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In these days, when Shakespeare's noble and pathetic utterances have become “ familiar in men's mouths as Household Words," it would be idle to enlarge on those qualities which entitle him to be considered our greatest dramatic poet ; besides, so numerous and able have been his admiring com
: mentators, that to do so would be, on my part, but “to gild refined gold.” It will, however, I think, be admitted, by even the most enthusiastic ad
I mirers of Shakespeare, that though his works are comparatively free from the gross indelicacy of contemporary dramatists, they yet contain passages which render them, for the reading of young girls, somewhat objectionable. With this view it had been my intention to produce a volume of selections from Shakespeare; but as, by so doing, one of the greatest charms in Shakespeare-the fitness of the sentiment in the mouth of the speaker-would be entirely lost, I afterwards determined to present each drama in an abridged form, but retaining, as far as possible, the action, and consequently the interest, of the play.
It may be objected that in this abridgement one salient quality of our great poet is not adequately represented-I mean his humour, of which no poet has more ; the vein of satire which pervades the writing of his sardonic contemporary, Ben Jonson, gives to his humour the flash and sting of wit, whilst for genuine humour, irresistible because so spontaneous and hearty, Shakespeare is surpassed by none. Yet, as it is precisely in the humorous scenes that the greatest freedom of expression is to be found, and as, moreover, humour is the quality least appreciable by the class of readers for whom I have laboured, these omissions have not been made unadvisedly. The few examples which I have given of this vein in our poet will be found in the play of Hamlet, but in most of these the humour is dominated by pathos.
From "Antony and Cleopatra,” “Othello," and other plays, which, from
the nature of plot and incident, I have found unsuitable to produce ac-
cording to the plan of my work as whole plays, copious extracts will be
found at the close of Book the Second, which will contain (besides the lighter
plays and comedies) selections from the “Sonnets,” “The Passionate Pil-
PERSONS OF THE DRAMA.
DUNCAN, King of Scotland.
generals of the King.
SCENE.- A Heath. Thunder.
By Sinel's death, I know I am Thane of Glamis ; Enter the three Witches. Enter also MACBETH But how of Cawdor ? the Thane of Cawdor lives, and BANQUO.
A prosperous gentleman; and, to be king, Macb. So foul and fair a day I have not seen. Stands not within the prospect of belief, Ban. How far is’t call’d to Forres ? - What are No more than to be Cawdor. Say from whence these,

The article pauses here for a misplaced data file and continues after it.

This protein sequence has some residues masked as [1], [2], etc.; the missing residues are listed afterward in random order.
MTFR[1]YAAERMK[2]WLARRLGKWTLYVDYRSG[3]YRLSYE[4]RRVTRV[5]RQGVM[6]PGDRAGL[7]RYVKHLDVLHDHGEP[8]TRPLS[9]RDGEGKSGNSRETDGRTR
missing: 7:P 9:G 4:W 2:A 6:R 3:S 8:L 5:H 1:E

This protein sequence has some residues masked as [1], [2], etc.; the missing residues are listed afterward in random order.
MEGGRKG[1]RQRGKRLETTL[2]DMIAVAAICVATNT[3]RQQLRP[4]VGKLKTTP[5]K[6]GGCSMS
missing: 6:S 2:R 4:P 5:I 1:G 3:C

You owe this strange intelligence ? or why So wither'd and so wild in their attire ;
Upon this blasted heath you stop our way, That look not like the inhabitants o' the earth, With such prophetic greeting ?-Speak, I charge And yet are on't ? Live you ? or are you aught
[Witches vanish. That man may question :
Ban. The earth hath bubbles, as the water has, Speak, if you can ;-What are you?
And these are of them: Whither are they vanish'd ? 1 Witch. All hail, Macbeth! hail to thee, Thane Mach. Into the air: and what seem'd corporal of Glamis !
melted 2 Witch. All bail, Macbeth ! hail to thee, Thane As breath into the wind.—'Would they had staid ! of Cawdor!
Your children shall be kings. 3 Witch. All hail, Macbeth ! that shalt be king Ban.
You shall be king. hereafter.
Macb. And Thane of Cawdor too; went it not Ban. Good sir, why do you start; and seem to fear
Ban. To the self-same tune and words. Who's Things that do sound so fair ?-I' the name of
Enter Rosse and ANGUS. Are ye fantastical, or that indeed Which outwardly ye show? My noble partner Rosse. The king hath happily receiv'd, Macbeth, You greet with present grace, and great prediction The news of thy success : and when he reads Of noble having, and of royal hope,
Thy personal venture in the rebels' fight, That he seems wrapt withal; to me you speak not: His wonders and bis praises do contend, If you can look into the seeds of time,
Which should be thine, or his. And say, which grain will grow, and which will And, for an earnest of a greater honour, not,
He bade me, from him, call thee Thane of Cawdor, Speak then to me, who neither beg nor fear In which addition, hail, most worthy thane ! Your favours nor your hate.
For it is thine. 1 Witch. Lesser than Macbeth, and greater. Ban.
What, can the devil speak true ? 2 Witch. Not so happy, yet much happier.
Macb. The Thane of Cawdor lives: Why do you 3 Witch. Thou shalt get kings, though thou be
In borrowed robes ? So all hail, Macbeth and Banquo!
Who was the thane, lives yet: 1 Witch, Banquo and Macbeth, all hail ! But under heavy judgment bears that life Macb. Stay, you imperfect speakers, tell me which he deserves to lose, for treasons capital, more ;
Confess’d and provid, have overthrown him.